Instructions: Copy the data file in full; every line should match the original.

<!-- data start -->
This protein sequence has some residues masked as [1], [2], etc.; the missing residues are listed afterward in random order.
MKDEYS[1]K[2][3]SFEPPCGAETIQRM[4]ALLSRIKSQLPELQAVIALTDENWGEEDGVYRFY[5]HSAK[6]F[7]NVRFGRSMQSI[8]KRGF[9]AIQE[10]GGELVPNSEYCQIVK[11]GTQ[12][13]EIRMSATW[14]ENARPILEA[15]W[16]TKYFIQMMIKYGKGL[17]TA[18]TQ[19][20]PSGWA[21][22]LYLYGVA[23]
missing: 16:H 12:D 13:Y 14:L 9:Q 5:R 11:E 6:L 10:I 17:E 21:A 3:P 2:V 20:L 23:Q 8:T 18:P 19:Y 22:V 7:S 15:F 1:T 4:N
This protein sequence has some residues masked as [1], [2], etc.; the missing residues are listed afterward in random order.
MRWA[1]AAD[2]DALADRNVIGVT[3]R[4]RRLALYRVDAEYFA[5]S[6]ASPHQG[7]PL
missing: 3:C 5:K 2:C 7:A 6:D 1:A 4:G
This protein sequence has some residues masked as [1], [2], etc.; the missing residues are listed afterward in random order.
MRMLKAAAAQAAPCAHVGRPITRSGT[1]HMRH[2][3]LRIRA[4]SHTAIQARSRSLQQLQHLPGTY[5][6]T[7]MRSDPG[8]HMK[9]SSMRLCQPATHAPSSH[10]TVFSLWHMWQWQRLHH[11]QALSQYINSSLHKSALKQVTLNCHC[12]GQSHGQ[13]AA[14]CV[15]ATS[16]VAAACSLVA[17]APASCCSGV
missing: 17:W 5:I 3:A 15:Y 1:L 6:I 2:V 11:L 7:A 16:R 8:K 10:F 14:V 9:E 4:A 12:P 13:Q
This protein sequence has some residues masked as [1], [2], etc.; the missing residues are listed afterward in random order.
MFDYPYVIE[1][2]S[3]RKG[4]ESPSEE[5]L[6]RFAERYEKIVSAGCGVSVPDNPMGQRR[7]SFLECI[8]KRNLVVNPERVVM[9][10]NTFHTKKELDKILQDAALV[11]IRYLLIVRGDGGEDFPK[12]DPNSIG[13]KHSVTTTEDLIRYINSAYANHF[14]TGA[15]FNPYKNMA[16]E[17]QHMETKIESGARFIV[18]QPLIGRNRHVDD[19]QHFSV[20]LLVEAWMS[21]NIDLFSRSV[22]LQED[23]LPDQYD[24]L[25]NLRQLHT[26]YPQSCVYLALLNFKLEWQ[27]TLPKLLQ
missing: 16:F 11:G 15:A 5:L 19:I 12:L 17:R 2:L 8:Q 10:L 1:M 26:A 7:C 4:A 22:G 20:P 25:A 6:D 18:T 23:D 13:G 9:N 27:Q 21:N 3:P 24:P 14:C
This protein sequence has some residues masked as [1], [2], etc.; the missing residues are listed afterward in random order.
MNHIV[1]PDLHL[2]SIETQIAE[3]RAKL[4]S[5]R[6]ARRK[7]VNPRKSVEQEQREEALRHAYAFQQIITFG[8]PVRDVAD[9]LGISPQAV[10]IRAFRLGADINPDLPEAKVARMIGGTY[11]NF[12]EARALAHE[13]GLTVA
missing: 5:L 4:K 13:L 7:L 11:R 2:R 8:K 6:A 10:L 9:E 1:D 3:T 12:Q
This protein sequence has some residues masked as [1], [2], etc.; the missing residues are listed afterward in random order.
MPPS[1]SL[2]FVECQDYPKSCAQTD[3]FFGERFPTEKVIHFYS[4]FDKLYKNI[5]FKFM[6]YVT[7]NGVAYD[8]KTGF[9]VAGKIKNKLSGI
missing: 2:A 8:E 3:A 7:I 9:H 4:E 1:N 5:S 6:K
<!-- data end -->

This protein sequence has some residues masked as [1], [2], etc.; the missing residues are listed afterward in random order.
MKDEYS[1]K[2][3]SFEPPCGAETIQRM[4]ALLSRIKSQLPELQAVIALTDENWGEEDGVYRFY[5]HSAK[6]F[7]NVRFGRSMQSI[8]KRGF[9]AIQE[10]GGELVPNSEYCQIVK[11]GTQ[12][13]EIRMSATW[14]ENARPILEA[15]W[16]TKYFIQMMIKYGKGL[17]TA[18]TQ[19][20]PSGWA[21][22]LYLYGVA[23]
missing: 16:H 12:D 13:Y 14:L 9:Q 5:R 11:E 6:L 10:I 17:E 21:A 3:P 2:V 20:L 23:Q 8:T 18:P 19:Y 22:V 7:S 15:F 1:T 4:N
This protein sequence has some residues masked as [1], [2], etc.; the missing residues are listed afterward in random order.
MRWA[1]AAD[2]DALADRNVIGVT[3]R[4]RRLALYRVDAEYFA[5]S[6]ASPHQG[7]PL
missing: 3:C 5:K 2:C 7:A 6:D 1:A 4:G
This protein sequence has some residues masked as [1], [2], etc.; the missing residues are listed afterward in random order.
MRMLKAAAAQAAPCAHVGRPITRSGT[1]HMRH[2][3]LRIRA[4]SHTAIQARSRSLQQLQHLPGTY[5][6]T[7]MRSDPG[8]HMK[9]SSMRLCQPATHAPSSH[10]TVFSLWHMWQWQRLHH[11]QALSQYINSSLHKSALKQVTLNCHC[12]GQSHGQ[13]AA[14]CV[15]ATS[16]VAAACSLVA[17]APASCCSGV
missing: 17:W 5:I 3:A 15:Y 1:L 6:I 2:V 11:L 7:A 16:R 8:K 10:F 14:V 9:E 4:A 12:P 13:Q
This protein sequence has some residues masked as [1], [2], etc.; the missing residues are listed afterward in random order.
MFDYPYVIE[1][2]S[3]RKG[4]ESPSEE[5]L[6]RFAERYEKIVSAGCGVSVPDNPMGQRR[7]SFLECI[8]KRNLVVNPERVVM[9][10]NTFHTKKELDKILQDAALV[11]IRYLLIVRGDGGEDFPK[12]DPNSIG[13]KHSVTTTEDLIRYINSAYANHF[14]TGA[15]FNPYKNMA[16]E[17]QHMETKIESGARFIV[18]QPLIGRNRHVDD[19]QHFSV[20]LLVEAWMS[21]NIDLFSRSV[22]LQED[23]LPDQYD[24]L[25]NLRQLHT[26]YPQSCVYLALLNFKLEWQ[27]TLPKLLQ
missing: 16:F 11:G 15:A 5:L 19:I 12:L 17:R 2:L 8:Q 10:L 1:M 26:A 7:C 4:A 22:G 20:P 25:A 6:D 18:T 23:D 13:G 9:N 27:Q 21:N 3:P 24:P 14:C
This protein sequence has some residues masked as [1], [2], etc.; the missing residues are listed afterward in random order.
MNHIV[1]PDLHL[2]SIETQIAE[3]RAKL[4]S[5]R[6]ARRK[7]VNPRKSVEQEQREEALRHAYAFQQIITFG[8]PVRDVAD[9]LGISPQAV[10]IRAFRLGADINPDLPEAKVARMIGGTY[11]NF[12]EARALAHE[13]GLTVA
missing: 5:L 4:K 13:L 7:L 11:R 2:R 8:K 6:A 10:L 9:E 1:D 3:T 12:Q
This protein sequence has some residues masked as [1], [2], etc.; the missing residues are listed afterward in random order.
MPPS[1]SL[2]FVECQDYPKSCAQTD[3]FFGERFPTEKVIHFYS[4]FDKLYKNI[5]FKFM[6]YVT[7]NGVAYD[8]KTGF[9]VAGKIKNKLSGI
missing: 2:A 8:E 3:A 7:I 9:H 4:E 1:N 5:S 6:K